They’re doomed: Hard to blame Atlanta fans for scratching their heads at the hiring of offensive coordinator Dirk Koetter. His Jaguars were ranked last in the league in 2011 in total offense and passing, and 28th in points. Then again, Koetter didn’t have the same kind of talent on the field that he now has in Atlanta, beginning with quarterback Matt Ryan.
Now hear this: “I love this kid. He’s awesome. He’s big, he’s fast. …I think he’s going to have a breakout season this coming year.” — Hall of Fame receiver Jerry Rice, to ESPN, on Atlanta’s Julio Jones.
2011: 4-12, 4th in South.
Last year in the playoffs: 2007.
They’re going all the way: Coach Greg Schiano takes over a team that lost its last 10 games, and he brings with him Mike Sullivan, Eli Manning’s old quarterbacks coach. Sullivan should be able to mold Josh Freeman, and it helps that the Buccaneers spent to acquire free agents Vincent Jackson and Dallas Clark to bolster the passing game.
They’re doomed: Even with a defense-minded head coach last season, the Buccaneers couldn’t get anything right on that side of the ball. They gave up a franchise-worst 494 points, had the league’s worst rush defense, and couldn’t stop the pass, either. That’s bad news in a division with Brees, Newton and Ryan.
Now hear this: “It’s a fine line between being a physical, aggressive football team and getting a flag. You’ve got to be careful. I don’t ever want to be the least penalized team in the league, because I don’t think you’re trying hard enough then.” — Schiano, to WDAE in Tampa.
2011: 13-3, 1st in West.
2011 playoffs: Lost to Giants, 20-17, in NFC championship game.
They’re going all the way: It’s no wonder Jim Harbaugh was coach of the year, turning around a 6-10 team in his first season and transforming Alex Smith into a reliable winner. The 49ers have a smothering defense, a pounding running game, and might have reached the Super Bowl if not for an overtime fumble.
They’re doomed: The biggest question with this team is whether Smith can string together consecutive stellar seasons. With the team adding some capable receivers — Mario Manningham and Randy Moss — Smith probably will be asked to take more risks with the passing game. First-round pick A.J. Jenkins is buried on the depth chart at receiver and needs to step up.
Now hear this: “If you have the right type of guys in that room, you don’t have to set bounties or pay money for guys to play physical and play hard. It’s going to come naturally. That’s the type of guys we have on our defense.” — Donte Whitner, safety
2011: 7-9, 3rd in West.
Last year in the playoffs: 2010.
They’re going all the way: It’s Year 3 of the Pete Carroll regime, and the pressure is on the former USC coach to prove he can get it done in the pros. The Seahawks were 7-9 in each of his first two seasons. In the second half of last season, they played solid defense, were able to run the ball, and could contend in a division where nobody seems to put together two good years.
They’re doomed: Russell Wilson is a bold and intriguing choice at quarterback. He’s very mobile and that’s a good thing considering the Seahawks have invested a lot of money and draft picks in the offensive line but have yet to see reliable dividends. Receiver is a soft spot for the franchise too, and Sidney Rice is coming off surgeries on both shoulders. Rice also has had concussion problems.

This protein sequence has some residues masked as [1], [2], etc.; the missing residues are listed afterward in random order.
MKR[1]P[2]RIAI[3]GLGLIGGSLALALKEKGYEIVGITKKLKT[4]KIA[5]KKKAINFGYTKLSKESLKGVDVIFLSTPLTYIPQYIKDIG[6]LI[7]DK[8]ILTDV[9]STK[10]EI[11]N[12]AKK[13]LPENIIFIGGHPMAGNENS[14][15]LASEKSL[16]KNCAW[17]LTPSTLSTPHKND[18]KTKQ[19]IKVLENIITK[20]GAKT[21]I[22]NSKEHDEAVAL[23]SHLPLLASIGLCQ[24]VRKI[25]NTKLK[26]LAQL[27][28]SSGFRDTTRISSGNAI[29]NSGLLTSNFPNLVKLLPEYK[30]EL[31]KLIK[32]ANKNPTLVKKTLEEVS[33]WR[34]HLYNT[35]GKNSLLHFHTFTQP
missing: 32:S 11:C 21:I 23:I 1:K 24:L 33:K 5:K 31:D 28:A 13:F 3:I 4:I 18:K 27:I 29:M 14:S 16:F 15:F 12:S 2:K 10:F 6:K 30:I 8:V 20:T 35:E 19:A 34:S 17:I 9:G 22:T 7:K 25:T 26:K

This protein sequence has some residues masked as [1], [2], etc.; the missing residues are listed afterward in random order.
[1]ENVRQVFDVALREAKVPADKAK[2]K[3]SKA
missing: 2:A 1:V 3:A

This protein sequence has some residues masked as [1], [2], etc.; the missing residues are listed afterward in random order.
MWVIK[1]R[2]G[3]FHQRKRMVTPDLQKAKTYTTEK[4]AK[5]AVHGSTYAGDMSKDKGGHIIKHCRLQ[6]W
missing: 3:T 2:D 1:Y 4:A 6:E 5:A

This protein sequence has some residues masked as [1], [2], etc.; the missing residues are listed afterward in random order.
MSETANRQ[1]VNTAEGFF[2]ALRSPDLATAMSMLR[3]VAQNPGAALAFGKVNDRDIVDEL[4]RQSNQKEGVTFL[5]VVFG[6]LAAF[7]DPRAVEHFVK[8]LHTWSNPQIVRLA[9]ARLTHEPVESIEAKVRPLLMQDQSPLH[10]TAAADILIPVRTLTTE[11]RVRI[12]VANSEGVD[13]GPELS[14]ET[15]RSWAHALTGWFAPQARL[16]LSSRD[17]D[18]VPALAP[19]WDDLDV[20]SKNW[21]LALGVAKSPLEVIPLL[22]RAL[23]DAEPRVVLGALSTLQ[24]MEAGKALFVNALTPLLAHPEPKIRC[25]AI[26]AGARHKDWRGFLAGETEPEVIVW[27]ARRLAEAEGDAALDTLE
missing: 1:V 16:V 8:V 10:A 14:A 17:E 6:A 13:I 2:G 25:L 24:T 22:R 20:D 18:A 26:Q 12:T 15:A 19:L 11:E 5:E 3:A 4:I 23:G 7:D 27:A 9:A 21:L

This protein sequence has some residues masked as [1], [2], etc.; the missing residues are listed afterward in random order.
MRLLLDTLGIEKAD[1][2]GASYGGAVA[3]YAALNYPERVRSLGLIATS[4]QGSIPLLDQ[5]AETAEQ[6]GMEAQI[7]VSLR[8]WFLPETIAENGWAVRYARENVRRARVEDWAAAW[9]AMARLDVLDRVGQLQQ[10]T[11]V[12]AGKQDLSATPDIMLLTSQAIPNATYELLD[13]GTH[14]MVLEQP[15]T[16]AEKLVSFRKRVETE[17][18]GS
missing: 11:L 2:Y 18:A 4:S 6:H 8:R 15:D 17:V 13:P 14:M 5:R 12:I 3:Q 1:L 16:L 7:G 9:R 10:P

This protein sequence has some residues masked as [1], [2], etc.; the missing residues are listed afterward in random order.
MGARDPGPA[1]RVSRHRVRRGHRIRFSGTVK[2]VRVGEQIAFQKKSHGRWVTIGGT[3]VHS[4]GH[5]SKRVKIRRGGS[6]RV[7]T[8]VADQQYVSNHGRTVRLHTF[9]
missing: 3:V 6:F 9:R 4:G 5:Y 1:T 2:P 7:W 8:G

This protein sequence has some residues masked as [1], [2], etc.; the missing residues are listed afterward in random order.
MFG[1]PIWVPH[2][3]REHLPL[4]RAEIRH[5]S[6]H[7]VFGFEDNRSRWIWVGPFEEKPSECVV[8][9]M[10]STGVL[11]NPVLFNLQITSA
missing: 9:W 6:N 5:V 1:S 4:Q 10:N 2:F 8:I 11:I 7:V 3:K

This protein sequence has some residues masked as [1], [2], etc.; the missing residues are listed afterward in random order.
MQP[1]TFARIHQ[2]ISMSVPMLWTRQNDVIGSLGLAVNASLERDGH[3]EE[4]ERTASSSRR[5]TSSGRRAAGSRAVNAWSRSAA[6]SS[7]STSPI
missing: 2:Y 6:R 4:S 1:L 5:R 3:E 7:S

Now hear this: “That’s not going to happen here. No.” — Carroll, stifling a chuckle when asked whether the Seahawks would consider signing Chad Johnson. That said, the club had already signed washed-up receivers Terrell Owens and Braylon Edwards. Owens was released last week.
2011: 8-8, 2nd in West.
Last year in the playoffs: 2009.
They’re going all the way: The Cardinals came alive in the second half of last season, following a six-game losing streak by winning seven of their final nine. Part can be credited to a defense that never gave up more than 23 points in any of the final eight games, and part to the offense, which has playmakers in receiver Larry Fitzgerald and running back Beanie Wells.
They’re doomed: Can quarterback Kevin Kolb get the job done? His numbers from last season were less than spectacular — 1,955 yards passing, with nine touchdowns and eight interceptions — and he’s starting to get a reputation of bailing out of the pocket too soon.
Now hear this: “I don’t mind people criticizing my play. Don’t ever question my toughness.” — Kolb, to the Cardinals’ official website, on Raiders defensive lineman Tommy Kelly calling him “scared” and “skittish.”
2011: 2-14, 4th in West.
Last year in the playoffs: 2004.
They’re going all the way: New Coach Jeff Fisher is capable of making a difference quickly, and we’ll probably see a tougher, more physical Rams team. Sam Bradford has a chance to get back to the offensive rookie-of-the-year player he was two years ago. Former Tennessee Titans cornerback Cortland Finnegan should have a positive impact on that secondary, and spread that Fisher attitude.
They’re doomed: The Rams are too broken for a quick fix, having gone 15-65 over the last five years. They’re rebooting again, on their third coach in six years. Although they got a truckload of picks for the trade that sent the Robert Griffin III pick to Washington, that also means the Rams are especially young this season.
Now hear this: “One of the things that we were really looking for in the coaching search process was confidence and swagger. … I think when you walk into our building now, you sense the confidence.” — Kevin Demoff, Rams vice president of football operations, to 590 the Fan.